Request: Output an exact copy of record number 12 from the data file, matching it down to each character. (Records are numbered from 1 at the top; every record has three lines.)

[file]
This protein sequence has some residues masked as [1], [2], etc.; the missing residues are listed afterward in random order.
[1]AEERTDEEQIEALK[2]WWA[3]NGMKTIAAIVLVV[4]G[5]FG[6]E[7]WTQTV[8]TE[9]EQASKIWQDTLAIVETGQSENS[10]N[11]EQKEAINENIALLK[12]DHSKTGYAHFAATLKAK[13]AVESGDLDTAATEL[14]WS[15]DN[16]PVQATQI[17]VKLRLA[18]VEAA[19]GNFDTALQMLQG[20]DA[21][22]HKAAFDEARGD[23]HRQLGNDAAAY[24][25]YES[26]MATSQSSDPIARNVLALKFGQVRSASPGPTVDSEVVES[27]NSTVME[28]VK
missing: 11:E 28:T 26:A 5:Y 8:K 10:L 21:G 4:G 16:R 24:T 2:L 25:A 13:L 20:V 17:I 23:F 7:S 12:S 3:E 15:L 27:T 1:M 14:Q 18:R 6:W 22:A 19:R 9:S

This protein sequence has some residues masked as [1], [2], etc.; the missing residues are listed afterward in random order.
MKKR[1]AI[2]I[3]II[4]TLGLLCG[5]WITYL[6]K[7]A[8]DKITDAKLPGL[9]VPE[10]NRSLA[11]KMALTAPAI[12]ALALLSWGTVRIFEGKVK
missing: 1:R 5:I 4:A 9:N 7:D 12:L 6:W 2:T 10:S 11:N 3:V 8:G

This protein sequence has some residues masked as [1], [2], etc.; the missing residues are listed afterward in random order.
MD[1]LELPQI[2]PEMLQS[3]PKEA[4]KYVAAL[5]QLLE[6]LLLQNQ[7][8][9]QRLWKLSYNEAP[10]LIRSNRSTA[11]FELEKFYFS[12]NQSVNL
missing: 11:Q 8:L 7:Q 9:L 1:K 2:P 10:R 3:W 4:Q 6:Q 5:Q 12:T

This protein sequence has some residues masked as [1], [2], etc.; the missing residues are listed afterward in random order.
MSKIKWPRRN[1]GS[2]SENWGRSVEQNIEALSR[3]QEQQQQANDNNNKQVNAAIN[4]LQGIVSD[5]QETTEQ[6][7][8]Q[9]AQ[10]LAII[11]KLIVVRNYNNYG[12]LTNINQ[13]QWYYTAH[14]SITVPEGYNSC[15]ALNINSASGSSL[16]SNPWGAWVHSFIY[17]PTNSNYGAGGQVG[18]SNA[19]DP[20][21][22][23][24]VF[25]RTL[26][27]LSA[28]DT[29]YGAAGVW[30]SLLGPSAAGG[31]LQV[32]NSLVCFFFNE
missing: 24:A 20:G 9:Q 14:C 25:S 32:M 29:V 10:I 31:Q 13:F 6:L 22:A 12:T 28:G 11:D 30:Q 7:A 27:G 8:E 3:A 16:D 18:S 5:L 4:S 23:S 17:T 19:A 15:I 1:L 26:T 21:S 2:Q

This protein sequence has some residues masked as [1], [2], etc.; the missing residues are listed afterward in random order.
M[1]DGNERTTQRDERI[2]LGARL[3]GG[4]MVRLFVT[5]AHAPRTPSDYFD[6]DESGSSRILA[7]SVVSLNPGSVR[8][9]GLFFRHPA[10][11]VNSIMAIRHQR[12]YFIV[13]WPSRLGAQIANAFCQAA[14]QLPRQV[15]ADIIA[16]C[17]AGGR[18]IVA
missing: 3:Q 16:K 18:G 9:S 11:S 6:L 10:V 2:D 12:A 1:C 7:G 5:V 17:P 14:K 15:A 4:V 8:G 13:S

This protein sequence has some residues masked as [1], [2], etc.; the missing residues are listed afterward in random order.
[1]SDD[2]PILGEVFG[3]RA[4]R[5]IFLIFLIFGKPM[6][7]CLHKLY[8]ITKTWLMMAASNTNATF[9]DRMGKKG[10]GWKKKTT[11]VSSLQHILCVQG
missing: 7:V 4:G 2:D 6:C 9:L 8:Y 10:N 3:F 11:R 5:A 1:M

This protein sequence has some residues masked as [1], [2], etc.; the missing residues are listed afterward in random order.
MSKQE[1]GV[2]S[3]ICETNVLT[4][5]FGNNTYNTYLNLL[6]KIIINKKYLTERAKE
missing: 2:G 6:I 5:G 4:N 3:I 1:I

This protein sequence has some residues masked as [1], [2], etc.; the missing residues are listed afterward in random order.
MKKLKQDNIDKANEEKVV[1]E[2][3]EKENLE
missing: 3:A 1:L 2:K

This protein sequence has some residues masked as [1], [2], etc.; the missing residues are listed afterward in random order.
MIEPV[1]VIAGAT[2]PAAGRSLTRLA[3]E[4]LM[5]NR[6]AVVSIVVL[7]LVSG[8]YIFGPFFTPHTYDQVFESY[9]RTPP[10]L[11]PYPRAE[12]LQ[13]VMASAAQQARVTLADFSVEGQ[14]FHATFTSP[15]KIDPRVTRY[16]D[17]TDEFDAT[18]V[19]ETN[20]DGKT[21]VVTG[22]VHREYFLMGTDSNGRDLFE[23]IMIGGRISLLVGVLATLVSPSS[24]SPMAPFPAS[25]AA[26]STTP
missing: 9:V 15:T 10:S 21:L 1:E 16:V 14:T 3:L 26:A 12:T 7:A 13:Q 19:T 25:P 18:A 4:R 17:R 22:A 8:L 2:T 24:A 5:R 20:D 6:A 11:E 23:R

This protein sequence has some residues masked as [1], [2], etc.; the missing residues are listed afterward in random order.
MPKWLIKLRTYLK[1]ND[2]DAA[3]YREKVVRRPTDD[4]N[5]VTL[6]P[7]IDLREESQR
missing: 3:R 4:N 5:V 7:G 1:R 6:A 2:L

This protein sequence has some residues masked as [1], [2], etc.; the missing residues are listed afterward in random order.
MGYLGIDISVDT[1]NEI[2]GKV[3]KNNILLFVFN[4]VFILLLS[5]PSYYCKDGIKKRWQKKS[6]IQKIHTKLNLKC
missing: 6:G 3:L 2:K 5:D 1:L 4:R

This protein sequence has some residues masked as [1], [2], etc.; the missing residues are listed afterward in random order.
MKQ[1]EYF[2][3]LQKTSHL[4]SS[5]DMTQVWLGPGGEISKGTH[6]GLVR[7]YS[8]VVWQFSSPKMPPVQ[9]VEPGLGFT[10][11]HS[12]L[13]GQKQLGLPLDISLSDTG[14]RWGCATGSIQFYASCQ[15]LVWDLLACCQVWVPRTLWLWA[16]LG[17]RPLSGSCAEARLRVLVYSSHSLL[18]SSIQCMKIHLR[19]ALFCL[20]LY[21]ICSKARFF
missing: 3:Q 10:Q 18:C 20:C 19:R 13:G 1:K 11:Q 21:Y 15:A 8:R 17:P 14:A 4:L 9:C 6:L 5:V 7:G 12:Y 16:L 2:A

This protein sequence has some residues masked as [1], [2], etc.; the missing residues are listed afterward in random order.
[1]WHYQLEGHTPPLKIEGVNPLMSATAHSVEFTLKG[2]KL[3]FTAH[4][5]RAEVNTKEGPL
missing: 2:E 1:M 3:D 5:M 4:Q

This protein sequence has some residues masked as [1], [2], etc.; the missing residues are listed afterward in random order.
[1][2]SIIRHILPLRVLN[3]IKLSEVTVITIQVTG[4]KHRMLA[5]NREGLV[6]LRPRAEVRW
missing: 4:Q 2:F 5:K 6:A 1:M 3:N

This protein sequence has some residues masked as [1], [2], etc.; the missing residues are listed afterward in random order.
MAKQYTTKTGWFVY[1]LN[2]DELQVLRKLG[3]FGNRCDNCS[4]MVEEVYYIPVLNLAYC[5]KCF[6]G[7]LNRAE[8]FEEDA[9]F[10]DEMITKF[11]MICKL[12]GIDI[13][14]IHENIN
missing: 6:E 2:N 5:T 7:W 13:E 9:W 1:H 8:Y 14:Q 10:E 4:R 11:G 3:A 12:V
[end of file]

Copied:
This protein sequence has some residues masked as [1], [2], etc.; the missing residues are listed afterward in random order.
MKQ[1]EYF[2][3]LQKTSHL[4]SS[5]DMTQVWLGPGGEISKGTH[6]GLVR[7]YS[8]VVWQFSSPKMPPVQ[9]VEPGLGFT[10][11]HS[12]L[13]GQKQLGLPLDISLSDTG[14]RWGCATGSIQFYASCQ[15]LVWDLLACCQVWVPRTLWLWA[16]LG[17]RPLSGSCAEARLRVLVYSSHSLL[18]SSIQCMKIHLR[19]ALFCL[20]LY[21]ICSKARFF
missing: 3:Q 10:Q 18:C 20:C 19:R 13:G 1:K 11:Q 21:Y 15:A 8:R 17:P 14:A 4:L 9:C 6:L 5:V 7:G 12:Y 16:L 2:A